Older women with preeclampsia have a 50% higher risk for spontaneous or iatrogenic preterm birth than younger women with preeclampsia, according to research from AOGS.
Normal-weight women who lose body mass between the start of their first and second live pregnancies are much more likely to deliver prematurely in the latter pregnancy, according to new research from PLOS One.
New research in The Journal of Maternal-Fetal & Maternal Medicine has found that cervical length measurement is a reliable indicator for predicting preterm delivery in women with threatened preterm labor.
A large population-based cohort study in the American Journal of Obstetrics & Gynecology concluded that maternal prepregnancy impaired fasting glucose increases risk of preterm birth.
Although a 2003 clinical trial overwhelmingly found that 17-α-hydroxyprogesterone caproate (17-OHPC) significantly decreases recurrent preterm birth (PTB) and neonatal morbidity, a recently published study in the American Journal of Perinatology found drastically different results.
Women with certain autoimmune rheumatic diseases have an elevated risk of various preterm birth (PTB) phenotypes, according to a large population-based, retrospective cohort study from BJOG.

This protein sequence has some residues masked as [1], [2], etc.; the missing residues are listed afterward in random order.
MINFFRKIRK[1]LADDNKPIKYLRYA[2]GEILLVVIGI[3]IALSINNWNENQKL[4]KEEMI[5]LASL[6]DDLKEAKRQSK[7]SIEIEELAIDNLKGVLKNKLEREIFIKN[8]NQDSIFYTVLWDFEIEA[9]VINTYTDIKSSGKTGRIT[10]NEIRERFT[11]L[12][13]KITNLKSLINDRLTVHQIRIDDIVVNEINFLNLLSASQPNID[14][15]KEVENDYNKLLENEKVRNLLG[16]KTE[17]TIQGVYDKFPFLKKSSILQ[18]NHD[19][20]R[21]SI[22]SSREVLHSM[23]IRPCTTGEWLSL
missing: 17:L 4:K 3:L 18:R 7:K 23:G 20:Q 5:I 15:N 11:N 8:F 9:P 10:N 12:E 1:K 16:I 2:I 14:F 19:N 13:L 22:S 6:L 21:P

Maternal serum endocan level may be a useful marker for predicting preterm birth (PTB) within 7 days in patients with threatened preterm labor, according to a recent study in The Journal of Maternal-Fetal & Neonatal Medicine.
A new study explored whether there is higher risk of very preterm birth (< 32 weeks’ gestation) in thyroid peroxidase antibody (TPOAb)-positive women compared to TPOAb-negative women.
Combined rescue therapy with vaginal progesterone, cervical cerclage and the Arabin cervical pessary may have potential in pregnant women with a short cervical length and a high background risk for preterm delivery, according to new research.
New research explored whether umbilical cord milking in preterm infants improves functional cardiac outcomes, neonatal morbidity or mortality.